Story from The Daily News: Arnold blocks fix for 405
Inaction means gridlock for years
By Lisa Mascaro, Staff Writer
Van Nuys, CA. - Gov. Arnold Schwarzenegger's administration has jeopardized a deal to get $400 million in federal funds to fast-track adding a critical car-pool lane on the northbound San Diego Freeway into the San Fernando Valley, Rep. Howard Berman charged Monday.
Schwarzenegger aides acknowledged that the administration is more concerned with the Alameda Corridor East project and fears that throwing its full support behind easing congestion on the 405 Freeway might jeopardize funding for the effort to move freight more quickly out of the harbor area.
But Berman, D-Van Nuys, said the 405 funding is extra money the state could get to dramatically speed up construction of the car-pool lane now scheduled for completion in 2018.
He said time is running out on the deal and accused the Schwarzenegger administration of dashing hopes to get the lane that would provide enormous relief for thousands of commuters.
"It's unfathomable why California leaders won't fight for California," said Berman.
"I'm pretty upset. This was a chance to speed up (construction). I don't see an administration hungry to take advantage of a chance of getting some federal money that will go to some other state.
"This is not the guy who's out there demanding California get its fair share -- 'the Collectinator."'
Time is running out on the deal. The federal highway bill is in the final stages of negotiations before a conference committee on which Berman has won support for the 405 Freeway project that would create a car-pool lane from Interstate 10 through the heavily congested Sepulveda Pass to the 101 Freeway.
But state officials said their priority has been on goods-movement projects -- notably for the Alameda Corridor East, where they are counting on $900 million to provide grade separations for freight across the San Gabriel Valley and points east.
They say they are doing the best they can to support the 405 project but that it came into the legislative process late -- after they had already formed a consensus around 388 projects for California.
"We don't dispute this is potentially a huge shot in the arm for mobility in California, but we have in essence, with the exception of the (Alameda Corridor East) and some goods-movement projects, not endorsed any of those 388 that are not regional in nature," said John Barna, deputy secretary for transportation in the state's Business, Transportation and Housing Agency.
"Because this emerged late in the consensus-building process, we have been trying to do what we can. We have tried to do what we think is reasonable within the consensus principles."
Berman has been working for the past three years to get funding for a northbound car-pool lane on the San Diego Freeway, one of the main arteries between the Valley and the Westside.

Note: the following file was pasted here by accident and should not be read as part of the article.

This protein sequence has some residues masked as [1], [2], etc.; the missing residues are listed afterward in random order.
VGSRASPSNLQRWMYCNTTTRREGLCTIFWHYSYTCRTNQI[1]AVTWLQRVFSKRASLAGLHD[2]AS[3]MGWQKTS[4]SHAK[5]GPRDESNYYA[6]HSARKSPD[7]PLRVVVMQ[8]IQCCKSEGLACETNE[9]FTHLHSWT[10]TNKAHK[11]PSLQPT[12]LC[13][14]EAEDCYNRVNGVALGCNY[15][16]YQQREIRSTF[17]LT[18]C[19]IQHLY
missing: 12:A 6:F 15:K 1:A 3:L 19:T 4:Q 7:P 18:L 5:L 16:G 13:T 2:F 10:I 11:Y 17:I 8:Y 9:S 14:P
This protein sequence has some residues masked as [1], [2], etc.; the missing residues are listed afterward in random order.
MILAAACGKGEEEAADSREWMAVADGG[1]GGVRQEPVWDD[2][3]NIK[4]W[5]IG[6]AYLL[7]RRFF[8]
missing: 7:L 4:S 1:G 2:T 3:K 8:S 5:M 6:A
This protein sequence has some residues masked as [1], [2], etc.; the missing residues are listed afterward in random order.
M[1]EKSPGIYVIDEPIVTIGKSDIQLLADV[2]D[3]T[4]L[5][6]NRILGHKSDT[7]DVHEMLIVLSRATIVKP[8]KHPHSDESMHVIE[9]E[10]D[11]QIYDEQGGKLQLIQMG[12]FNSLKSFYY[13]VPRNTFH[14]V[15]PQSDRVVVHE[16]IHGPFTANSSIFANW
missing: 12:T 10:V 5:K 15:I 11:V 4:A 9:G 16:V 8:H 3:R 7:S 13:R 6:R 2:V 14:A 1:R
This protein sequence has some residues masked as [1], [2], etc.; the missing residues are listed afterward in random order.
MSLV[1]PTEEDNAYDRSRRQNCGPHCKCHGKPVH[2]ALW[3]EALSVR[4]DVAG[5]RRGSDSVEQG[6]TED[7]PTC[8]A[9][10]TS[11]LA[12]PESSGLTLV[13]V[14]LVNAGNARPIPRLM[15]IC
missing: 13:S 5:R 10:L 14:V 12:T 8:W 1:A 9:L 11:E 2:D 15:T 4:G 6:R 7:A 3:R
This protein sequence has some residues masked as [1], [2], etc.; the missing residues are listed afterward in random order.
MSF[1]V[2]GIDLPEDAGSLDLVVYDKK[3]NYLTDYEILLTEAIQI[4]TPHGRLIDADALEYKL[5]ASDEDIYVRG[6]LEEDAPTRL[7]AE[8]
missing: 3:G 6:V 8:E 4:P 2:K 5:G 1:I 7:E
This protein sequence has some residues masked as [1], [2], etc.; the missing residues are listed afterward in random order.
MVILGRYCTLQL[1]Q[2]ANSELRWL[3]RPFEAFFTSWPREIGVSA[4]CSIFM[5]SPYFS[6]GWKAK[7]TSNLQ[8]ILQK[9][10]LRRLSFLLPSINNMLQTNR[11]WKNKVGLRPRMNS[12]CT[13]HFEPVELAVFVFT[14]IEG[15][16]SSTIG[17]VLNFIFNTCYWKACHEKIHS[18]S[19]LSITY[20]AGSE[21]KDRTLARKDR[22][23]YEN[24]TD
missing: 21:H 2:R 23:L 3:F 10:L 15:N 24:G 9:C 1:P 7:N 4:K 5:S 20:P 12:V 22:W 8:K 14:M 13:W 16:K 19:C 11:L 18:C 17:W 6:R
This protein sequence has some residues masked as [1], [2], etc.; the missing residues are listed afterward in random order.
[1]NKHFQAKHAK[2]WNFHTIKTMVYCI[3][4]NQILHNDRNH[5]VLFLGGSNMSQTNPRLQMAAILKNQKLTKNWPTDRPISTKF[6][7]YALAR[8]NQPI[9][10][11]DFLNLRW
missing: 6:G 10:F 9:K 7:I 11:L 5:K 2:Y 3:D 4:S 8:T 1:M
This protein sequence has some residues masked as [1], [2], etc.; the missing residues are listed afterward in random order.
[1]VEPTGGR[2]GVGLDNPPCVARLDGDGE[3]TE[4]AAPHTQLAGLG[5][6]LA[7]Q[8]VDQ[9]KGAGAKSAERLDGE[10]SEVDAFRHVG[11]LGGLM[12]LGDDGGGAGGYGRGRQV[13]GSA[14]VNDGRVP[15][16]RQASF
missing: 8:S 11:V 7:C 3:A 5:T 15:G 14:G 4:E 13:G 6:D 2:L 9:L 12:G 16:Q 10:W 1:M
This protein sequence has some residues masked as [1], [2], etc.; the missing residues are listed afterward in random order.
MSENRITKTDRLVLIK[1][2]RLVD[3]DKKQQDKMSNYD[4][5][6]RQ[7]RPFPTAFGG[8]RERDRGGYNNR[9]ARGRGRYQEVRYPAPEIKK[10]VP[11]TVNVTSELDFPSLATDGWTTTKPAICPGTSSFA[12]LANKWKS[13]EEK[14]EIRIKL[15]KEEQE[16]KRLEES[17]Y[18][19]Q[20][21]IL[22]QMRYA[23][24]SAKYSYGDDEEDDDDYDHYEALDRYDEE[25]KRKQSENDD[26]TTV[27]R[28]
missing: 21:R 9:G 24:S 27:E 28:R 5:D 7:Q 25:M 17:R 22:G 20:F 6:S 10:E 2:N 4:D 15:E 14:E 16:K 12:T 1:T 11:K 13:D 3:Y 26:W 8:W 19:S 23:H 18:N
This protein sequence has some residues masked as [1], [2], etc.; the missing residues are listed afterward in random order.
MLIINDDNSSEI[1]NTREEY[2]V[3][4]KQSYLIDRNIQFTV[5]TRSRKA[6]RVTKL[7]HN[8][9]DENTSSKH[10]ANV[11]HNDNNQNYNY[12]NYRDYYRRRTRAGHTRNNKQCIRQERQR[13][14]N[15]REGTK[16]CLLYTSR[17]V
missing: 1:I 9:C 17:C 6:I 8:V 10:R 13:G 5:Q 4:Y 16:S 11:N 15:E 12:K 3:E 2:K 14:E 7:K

The money would build the high-occupancy-vehicle lane from the Santa Monica Freeway to the Ventura Freeway -- one of the last car-pool lanes to be built for a grinding commute through the Sepulveda Pass.
He has won support from the ranking Democrat on the House Transportation and Infrastructure Committee to get the allotment into the massive nearly $300 billion highway bill pending before Congress.
But the committee wants support from the state on two fronts: a 20 percent contribution toward the cost and a pledge to get work seriously under way during the 4-year life of the bill.
Berman said the state's response has been lukewarm.
"There's no zeal, no intent to make both happen," Berman said.
State transportation officials responded in two letters to the congressman that goods movement was their top priority.
"We would not want to see funding for the Alameda Corridor East diminished," wrote Sunne Wright McPeak, who heads the administration's Business, Transportation and Housing Agency.
State officials also wrote that it would be impossible to finish the project under the required time frame without utilizing a construction process called "design-build" -- which has been shot down by the Legislature this session.
Barna said the Business, Transportation and Housing Agency cannot commit to a fast-track construction schedule until it can get the Legislature to allow the design-build process.
"We are working very hard in Sacramento to get that," he said. "We would have loved to have said this is going to be our design-build poster child."
With only days left until the federal conference committee wraps up negotiations on the highway bill -- ending the chance to add or delete items before it goes to Congress for approvals -- the chance to get the 405 project fades.
Rep. James L. Oberstar of Minnesota, the ranking Democrat on the committee, said talks will be concluded soon.
"It makes it difficult for us to advocate on behalf of House members for this project since the state is not forthcoming," he said.
"I'd support it because I believe the need has been demonstrated now and the growth trend for the future is such that, if investments are not made within the next five years, 10 years from now it'll be one of the poster children for congestion in America."
Sherman Oaks Homeowners Association President Richard Close, who drives the 405 on most weekdays to work on the Westside, remains hopeful the governor will provide the leadership needed to seal the deal.
"The traffic jams on the 405 northbound affect all residents of the Valley and anyone trying to do business in the Valley. Unless we get this money now, we may not get the required money for another 15 years. It's all in the hands of the governor."